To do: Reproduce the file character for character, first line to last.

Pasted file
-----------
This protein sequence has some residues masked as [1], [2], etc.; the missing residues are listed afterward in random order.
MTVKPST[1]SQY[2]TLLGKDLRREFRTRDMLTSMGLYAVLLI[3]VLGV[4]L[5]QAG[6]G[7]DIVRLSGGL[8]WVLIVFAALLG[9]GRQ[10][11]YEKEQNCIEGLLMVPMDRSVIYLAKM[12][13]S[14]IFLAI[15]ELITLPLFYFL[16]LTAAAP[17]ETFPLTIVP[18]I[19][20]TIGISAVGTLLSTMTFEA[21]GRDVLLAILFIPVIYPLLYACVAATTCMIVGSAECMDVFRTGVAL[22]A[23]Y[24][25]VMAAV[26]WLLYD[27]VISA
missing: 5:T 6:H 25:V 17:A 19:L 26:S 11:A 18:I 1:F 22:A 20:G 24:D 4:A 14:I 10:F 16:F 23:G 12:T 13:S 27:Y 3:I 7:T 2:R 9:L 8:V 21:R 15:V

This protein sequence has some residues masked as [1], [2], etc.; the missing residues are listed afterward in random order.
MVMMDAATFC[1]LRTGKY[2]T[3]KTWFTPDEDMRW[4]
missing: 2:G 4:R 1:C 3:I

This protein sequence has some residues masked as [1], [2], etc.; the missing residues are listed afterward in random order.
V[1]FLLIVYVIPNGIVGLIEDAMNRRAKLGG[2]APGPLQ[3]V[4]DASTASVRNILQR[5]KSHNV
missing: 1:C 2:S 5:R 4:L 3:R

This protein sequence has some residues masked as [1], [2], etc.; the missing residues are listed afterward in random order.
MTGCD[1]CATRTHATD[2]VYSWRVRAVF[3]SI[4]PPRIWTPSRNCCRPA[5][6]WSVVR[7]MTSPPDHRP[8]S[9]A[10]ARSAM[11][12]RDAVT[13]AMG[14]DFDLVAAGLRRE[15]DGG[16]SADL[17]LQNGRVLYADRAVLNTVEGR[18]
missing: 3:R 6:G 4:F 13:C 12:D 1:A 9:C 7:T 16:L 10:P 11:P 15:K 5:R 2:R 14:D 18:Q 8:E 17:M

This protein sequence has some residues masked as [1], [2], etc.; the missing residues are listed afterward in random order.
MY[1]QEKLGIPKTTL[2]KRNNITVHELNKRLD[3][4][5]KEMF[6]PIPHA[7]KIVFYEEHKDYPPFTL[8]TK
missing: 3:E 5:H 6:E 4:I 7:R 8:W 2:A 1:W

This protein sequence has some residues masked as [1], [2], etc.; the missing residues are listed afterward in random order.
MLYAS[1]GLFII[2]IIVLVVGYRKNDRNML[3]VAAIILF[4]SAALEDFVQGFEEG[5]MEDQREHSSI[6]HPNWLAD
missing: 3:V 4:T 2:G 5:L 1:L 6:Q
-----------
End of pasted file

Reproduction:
This protein sequence has some residues masked as [1], [2], etc.; the missing residues are listed afterward in random order.
MTVKPST[1]SQY[2]TLLGKDLRREFRTRDMLTSMGLYAVLLI[3]VLGV[4]L[5]QAG[6]G[7]DIVRLSGGL[8]WVLIVFAALLG[9]GRQ[10][11]YEKEQNCIEGLLMVPMDRSVIYLAKM[12][13]S[14]IFLAI[15]ELITLPLFYFL[16]LTAAAP[17]ETFPLTIVP[18]I[19][20]TIGISAVGTLLSTMTFEA[21]GRDVLLAILFIPVIYPLLYACVAATTCMIVGSAECMDVFRTGVAL[22]A[23]Y[24][25]VMAAV[26]WLLYD[27]VISA
missing: 5:T 6:H 25:V 17:A 19:L 26:S 11:A 18:I 1:F 22:A 20:G 24:D 4:A 14:I 10:F 16:F 23:G 12:T 13:S 27:Y 3:I 7:T 2:R 9:L 8:V 21:R 15:V

This protein sequence has some residues masked as [1], [2], etc.; the missing residues are listed afterward in random order.
MVMMDAATFC[1]LRTGKY[2]T[3]KTWFTPDEDMRW[4]
missing: 2:G 4:R 1:C 3:I

This protein sequence has some residues masked as [1], [2], etc.; the missing residues are listed afterward in random order.
V[1]FLLIVYVIPNGIVGLIEDAMNRRAKLGG[2]APGPLQ[3]V[4]DASTASVRNILQR[5]KSHNV
missing: 1:C 2:S 5:R 4:L 3:R

This protein sequence has some residues masked as [1], [2], etc.; the missing residues are listed afterward in random order.
MTGCD[1]CATRTHATD[2]VYSWRVRAVF[3]SI[4]PPRIWTPSRNCCRPA[5][6]WSVVR[7]MTSPPDHRP[8]S[9]A[10]ARSAM[11][12]RDAVT[13]AMG[14]DFDLVAAGLRRE[15]DGG[16]SADL[17]LQNGRVLYADRAVLNTVEGR[18]
missing: 3:R 6:G 4:F 13:C 12:D 1:A 9:C 7:T 16:L 10:P 11:P 15:K 5:R 2:R 14:D 18:Q 8:E 17:M

This protein sequence has some residues masked as [1], [2], etc.; the missing residues are listed afterward in random order.
MY[1]QEKLGIPKTTL[2]KRNNITVHELNKRLD[3][4][5]KEMF[6]PIPHA[7]KIVFYEEHKDYPPFTL[8]TK
missing: 3:E 5:H 6:E 4:I 7:R 8:W 2:A 1:W

This protein sequence has some residues masked as [1], [2], etc.; the missing residues are listed afterward in random order.
MLYAS[1]GLFII[2]IIVLVVGYRKNDRNML[3]VAAIILF[4]SAALEDFVQGFEEG[5]MEDQREHSSI[6]HPNWLAD
missing: 3:V 4:T 2:G 5:L 1:L 6:Q